… the fictional history of Peter Wimsey has become emblematic of its time. Unlike practically any of the other famous fictional detectives, Lord Peter Wimsey’s career was fully defined by a single epoch. He came to life as the long week-end began in the wake of the Great War; he disappeared as World War II sealed the week-end’s close.
The subtitle of this book is England, Dorothy L Sayers & Lord Peter Wimsey. The authors have combined literary criticism & social history to place Peter Wimsey & Dorothy L Sayers in the England of the interwar period. As Sayers is my favourite Golden Age detective novelist, this book was always going to appeal to me. It was written in 2000 & I’m almost sure I read it back then. However, seeing it in a recommended list of e-books on Amazon was enough to inspire me to download it & read it again over the last few days.
McGregor & Lewis have looked at the life of Dorothy L Sayers & tell the story of how she came to write the Wimsey books. At first, she wrote them for the money. She was an avid reader of detective stories & thrillers & throughout the series she makes some quite pointed comments about other writers. She was also unhappy in her personal life with several frustrating & unfulfilling relationships & the birth of her illegitimate son, John Anthony. She kept her son’s existence a secret from almost everyone & especially her parents. She worked as a teacher &, more famously, at Benson’s advertising agency, until the success of the Wimsey novels enabled her to concentrate on her writing.
The other focus of the book is the political & social history of the period between the wars. Famously called The Long Week-end by Robert Graves & Alan Hodge in their book of this name, McGregor & Lewis trace the preoccupations of Sayers & her world in the themes & settings of the novels. Each chapter begins with an overview of the political & social situation in England & Europe & then the discussion moves on to Sayers’s life & the novels she was working on. This certainly focuses the reader on the topicality of many of the plots & social settings of the books, especially the far-reaching impact of the Great War on England. Peter Wimsey suffered from shell-shock & the after-effects of this are evident in the early books of the series. The Unpleasantness at the Bellona Club begins on Armistice Day & features several characters who have been damaged by their war service. Have His Carcase is set at Wilvercombe, a watering place where middle-aged women fall in love with gigolos & the agricultural slump leads to the commission of a horrible murder.
Sayers had an intellectual interest in the writing of detective fiction & wrote Introductions to several collections of stories by the best-known authors in the genre. She especially acknowledged the influence of Wilkie Collins & Sheridan LeFanu, the 19th century writers who paved the way for Conan Doyle, Edgar Wallace & the Golden Age writers. As a graduate of Oxford, Sayers was also interested in the role of women in society & her creation of Harriet Vane, detective novelist, accused murderer & the woman Peter Wimsey wants to marry, allows her to explore this theme. Through Harriet, Sayers is able to discuss the writing of detective fiction as well as provide a compelling portrait of a professional woman. My favourite novel in the series, Gaudy Night, is the least conventional as a detective novel. Set mainly in a women’s college at Oxford, Harriet takes centre stage as she tries to discover the identity of a malicious poison pen. Discussions about the place of women in society & the importance of the intellectual life are just as important as the detection.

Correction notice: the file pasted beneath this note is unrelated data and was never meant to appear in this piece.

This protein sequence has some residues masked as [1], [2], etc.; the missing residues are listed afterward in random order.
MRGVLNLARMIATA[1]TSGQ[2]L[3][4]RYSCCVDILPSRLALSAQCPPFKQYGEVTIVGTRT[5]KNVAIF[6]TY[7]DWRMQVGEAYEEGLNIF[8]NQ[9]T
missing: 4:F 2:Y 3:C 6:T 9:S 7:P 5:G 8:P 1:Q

The final book about Peter & Harriet, Busman’s Honeymoon, started life as a play &, apart from the beginning of a novel, Thrones, Dominations (later finished by Jill Paton Walsh in 1998) & a few short stories written during WWII, that was the end of the story. McGregor & Lewis examine the reasons behind Sayers’s decision to abandon this unfinished novel. Apart from having finally married off her two leading characters, Sayers was writing Thrones, Dominations during the period of the death of George V & the Abdication crisis of 1936. Suddenly the theme of marriage was just a little too delicate. Sayers was also becoming interested in other work, including her plays on religious themes & so the novel was put aside & never resumed.
Conundrums for the Long Week-end is a book for Wimsey fans who have read all the books as the plots are fully discussed & the murderers are named. You have been warned! I enjoyed it because of the way that the authors tied together the wider social history of the period with Sayers’s life & the progress of her creation of two of the most intriguing characters in detective fiction.